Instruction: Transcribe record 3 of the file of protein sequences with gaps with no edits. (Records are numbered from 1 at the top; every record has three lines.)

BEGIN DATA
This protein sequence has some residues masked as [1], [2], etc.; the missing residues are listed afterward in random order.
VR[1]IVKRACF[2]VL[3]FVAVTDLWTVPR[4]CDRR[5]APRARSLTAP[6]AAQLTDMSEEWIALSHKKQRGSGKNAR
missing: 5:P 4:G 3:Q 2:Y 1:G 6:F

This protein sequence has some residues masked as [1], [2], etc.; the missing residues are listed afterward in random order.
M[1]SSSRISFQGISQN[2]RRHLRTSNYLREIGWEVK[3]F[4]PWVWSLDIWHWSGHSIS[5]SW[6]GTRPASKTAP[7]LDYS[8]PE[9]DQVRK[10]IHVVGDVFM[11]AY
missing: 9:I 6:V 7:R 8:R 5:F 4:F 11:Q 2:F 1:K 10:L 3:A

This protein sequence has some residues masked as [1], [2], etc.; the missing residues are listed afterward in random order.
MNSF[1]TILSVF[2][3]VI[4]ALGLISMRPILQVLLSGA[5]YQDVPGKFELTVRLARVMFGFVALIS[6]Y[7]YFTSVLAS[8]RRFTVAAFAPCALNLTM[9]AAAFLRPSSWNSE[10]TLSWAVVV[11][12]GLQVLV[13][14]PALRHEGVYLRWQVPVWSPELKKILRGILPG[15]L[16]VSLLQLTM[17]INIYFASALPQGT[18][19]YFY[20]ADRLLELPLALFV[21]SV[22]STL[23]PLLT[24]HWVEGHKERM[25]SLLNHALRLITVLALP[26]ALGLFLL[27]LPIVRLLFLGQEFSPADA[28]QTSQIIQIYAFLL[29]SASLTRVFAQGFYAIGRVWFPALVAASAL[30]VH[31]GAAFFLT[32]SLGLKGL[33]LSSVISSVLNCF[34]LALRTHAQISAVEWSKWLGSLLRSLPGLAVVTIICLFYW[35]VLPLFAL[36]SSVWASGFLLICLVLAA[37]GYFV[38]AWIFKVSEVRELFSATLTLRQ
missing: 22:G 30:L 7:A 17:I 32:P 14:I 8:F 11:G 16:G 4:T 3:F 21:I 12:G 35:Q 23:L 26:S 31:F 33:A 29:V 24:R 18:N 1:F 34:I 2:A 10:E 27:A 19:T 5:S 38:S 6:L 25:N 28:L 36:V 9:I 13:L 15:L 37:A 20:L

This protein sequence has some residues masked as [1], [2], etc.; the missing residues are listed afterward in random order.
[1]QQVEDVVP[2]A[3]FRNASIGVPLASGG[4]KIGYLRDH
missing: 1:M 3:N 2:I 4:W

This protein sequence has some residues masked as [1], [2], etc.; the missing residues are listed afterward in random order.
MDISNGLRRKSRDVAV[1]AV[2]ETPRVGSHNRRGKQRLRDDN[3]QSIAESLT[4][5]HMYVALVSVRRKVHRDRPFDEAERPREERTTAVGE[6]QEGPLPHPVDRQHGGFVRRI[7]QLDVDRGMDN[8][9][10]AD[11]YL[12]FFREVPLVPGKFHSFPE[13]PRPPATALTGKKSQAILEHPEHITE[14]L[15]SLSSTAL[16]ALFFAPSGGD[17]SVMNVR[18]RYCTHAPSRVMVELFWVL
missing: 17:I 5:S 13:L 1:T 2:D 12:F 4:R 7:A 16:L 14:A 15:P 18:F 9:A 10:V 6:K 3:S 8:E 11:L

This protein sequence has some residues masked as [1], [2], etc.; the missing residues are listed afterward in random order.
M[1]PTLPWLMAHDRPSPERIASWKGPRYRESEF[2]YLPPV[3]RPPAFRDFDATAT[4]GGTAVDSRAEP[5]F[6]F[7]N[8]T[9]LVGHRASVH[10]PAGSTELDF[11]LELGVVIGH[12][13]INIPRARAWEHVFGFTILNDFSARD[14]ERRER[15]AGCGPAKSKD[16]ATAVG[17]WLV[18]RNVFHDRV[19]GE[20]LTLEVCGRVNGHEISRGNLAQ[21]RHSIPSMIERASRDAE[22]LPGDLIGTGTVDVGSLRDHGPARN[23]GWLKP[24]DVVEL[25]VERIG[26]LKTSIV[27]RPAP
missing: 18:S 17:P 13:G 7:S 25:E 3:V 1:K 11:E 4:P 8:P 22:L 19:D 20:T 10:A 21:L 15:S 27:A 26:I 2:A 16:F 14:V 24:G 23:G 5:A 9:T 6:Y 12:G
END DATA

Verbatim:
This protein sequence has some residues masked as [1], [2], etc.; the missing residues are listed afterward in random order.
MNSF[1]TILSVF[2][3]VI[4]ALGLISMRPILQVLLSGA[5]YQDVPGKFELTVRLARVMFGFVALIS[6]Y[7]YFTSVLAS[8]RRFTVAAFAPCALNLTM[9]AAAFLRPSSWNSE[10]TLSWAVVV[11][12]GLQVLV[13][14]PALRHEGVYLRWQVPVWSPELKKILRGILPG[15]L[16]VSLLQLTM[17]INIYFASALPQGT[18][19]YFY[20]ADRLLELPLALFV[21]SV[22]STL[23]PLLT[24]HWVEGHKERM[25]SLLNHALRLITVLALP[26]ALGLFLL[27]LPIVRLLFLGQEFSPADA[28]QTSQIIQIYAFLL[29]SASLTRVFAQGFYAIGRVWFPALVAASAL[30]VH[31]GAAFFLT[32]SLGLKGL[33]LSSVISSVLNCF[34]LALRTHAQISAVEWSKWLGSLLRSLPGLAVVTIICLFYW[35]VLPLFAL[36]SSVWASGFLLICLVLAA[37]GYFV[38]AWIFKVSEVRELFSATLTLRQ
missing: 22:G 30:L 7:A 17:I 32:P 14:I 8:F 11:G 16:G 4:T 3:F 21:I 12:G 35:Q 23:L 26:S 31:F 33:A 29:V 24:R 18:N 1:F 34:I 2:A 10:E 27:A 19:T 5:S 38:S 6:L 25:N 28:L 36:V 9:I 13:L 15:L 37:A 20:L